Perhaps this particular managerial appointment is one that should be swept under the carpet and forgotten about as soon as possible. It seemed a ludicrous decision when Swansea hired Bob Bradley to try and steady the fast-sinking ship left by the hapless Francesco Guidolin, and so it proved with the American sacked after just 85 days in charge.
Bradley boasted a résumé which included a spell as USMNT boss – before scaling the heights of the Egyptian national team, Norwegian side Stabaek, and Ligue 2 outfit Le Havre. To say it was a gamble to appoint Bradley to a struggling Premier League team would be a gross understatement.
Simply put, Bob Bradley was not qualified to become Swansea manager. Here was a coach quietly going about his business in European football, before being thrust into the limelight almost without warning. Naturally, it was a job Bradley couldn’t refuse, but the thought process of Huw Jenkins and the Swansea board must be questioned.
That said, the candidates at the time were not hugely inspiring. Paul Clement and Ryan Giggs were interviewed, men who at least have experience of either coaching or playing for Premier League teams, but neither of whom would have instilled massive confidence in the Swansea faithful.
Sam Allardyce was still very much in the doghouse at the time, and his tactics would surely have gone against the so-called ‘Swansea way’ we hear so much about, pioneered by the likes of Roberto Martinez and Brendan Rodgers. Bradley, though, was the greatest risk out of those options and that risk has backfired massively, with Swansea only above bottom club Hull on goal difference.
Still, it was hard not to feel sorry for Bradley during his short tenure. The American came in for ridicule almost immediately, his American soccerisms drawing derision from media and supporters alike. His use of phrases such as ‘PK’ and ‘road games’ did little to endear Bradley to the more traditional of supporters.
Of course, this mockery was always likely to occur when appointing an American coach, but the shaming of Bradley for this reason was completely unfair – to mock someone for the way they speak is borderline bullying. While perhaps Bradley deserves sympathy in this regard, it only served to increase the difficulty of his task.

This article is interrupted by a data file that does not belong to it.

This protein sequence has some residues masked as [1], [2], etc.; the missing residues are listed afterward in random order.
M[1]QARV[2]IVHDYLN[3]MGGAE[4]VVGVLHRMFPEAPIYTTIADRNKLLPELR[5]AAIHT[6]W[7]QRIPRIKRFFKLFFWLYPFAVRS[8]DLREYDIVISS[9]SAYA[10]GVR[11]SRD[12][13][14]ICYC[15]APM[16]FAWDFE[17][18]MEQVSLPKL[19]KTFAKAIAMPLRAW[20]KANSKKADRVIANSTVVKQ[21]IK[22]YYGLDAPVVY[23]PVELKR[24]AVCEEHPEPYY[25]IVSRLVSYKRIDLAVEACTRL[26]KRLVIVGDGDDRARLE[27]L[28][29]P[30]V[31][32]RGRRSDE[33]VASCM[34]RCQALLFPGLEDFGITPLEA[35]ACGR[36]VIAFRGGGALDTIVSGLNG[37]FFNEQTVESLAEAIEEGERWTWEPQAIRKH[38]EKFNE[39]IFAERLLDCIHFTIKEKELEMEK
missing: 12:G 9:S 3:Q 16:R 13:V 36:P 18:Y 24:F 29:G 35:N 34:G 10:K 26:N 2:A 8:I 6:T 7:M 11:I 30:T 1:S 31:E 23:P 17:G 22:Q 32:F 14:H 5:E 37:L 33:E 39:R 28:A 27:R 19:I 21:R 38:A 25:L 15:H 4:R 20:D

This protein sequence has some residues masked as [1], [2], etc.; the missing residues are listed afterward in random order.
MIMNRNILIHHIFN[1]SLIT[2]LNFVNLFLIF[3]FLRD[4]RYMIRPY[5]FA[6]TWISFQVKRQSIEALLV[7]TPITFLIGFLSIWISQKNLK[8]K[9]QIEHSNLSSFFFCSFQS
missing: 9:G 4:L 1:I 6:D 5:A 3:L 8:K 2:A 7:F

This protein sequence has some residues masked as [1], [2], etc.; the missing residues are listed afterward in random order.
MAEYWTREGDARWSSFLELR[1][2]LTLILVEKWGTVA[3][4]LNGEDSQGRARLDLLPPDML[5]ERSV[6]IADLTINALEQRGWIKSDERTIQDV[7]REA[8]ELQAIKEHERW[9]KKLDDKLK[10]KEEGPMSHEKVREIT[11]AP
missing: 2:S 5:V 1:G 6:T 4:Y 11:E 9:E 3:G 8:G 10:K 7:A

The Boxing Day 4-1 humiliation at home to West Ham epitomised Bradley’s reign. Chaotic defending against a side who have consistently struggled to score this season led to an embarrassing defeat, effectively making Bradley’s position untenable. Bradley seemed to have no clue how to stop his side being pummelled, cutting a forlorn figure on the sideline.
Manager aside, Swansea’s squad leaves a lot to be desired this season. The Swans failed to adequately replace inspirational captain Ashley Williams, and their defensive partnership of Jordi Amat and Martin van der Hoorn have been an accident waiting to happen. If Swansea are to survive, they need significant reinforcement in January, whoever the next manager is.
Ryan Giggs remains favourite to take over, but the question is whether Giggs will accept being nothing more than a second choice after Bradley, or will he leave Swansea wallowing in the mess they’ve created for themselves. Alan Pardew is out of work, but the prospect of him replacing Bradley will hardly excite the Swansea fans. Chris Coleman perhaps provides the most natural option, although whether he would desert Wales at this time is another question.
Whatever happens next in South Wales, the appointment of Bob Bradley was an experiment that failed spectacularly. The question is whether the mistake of his appointment has made it too late for Swansea to escape the clutches of relegation, or if Swansea fans, perhaps content and safe under the stewardship of a steady pair of hands, will look back come May on Bradley’s reign as a necessary showcasing of their inadequacies.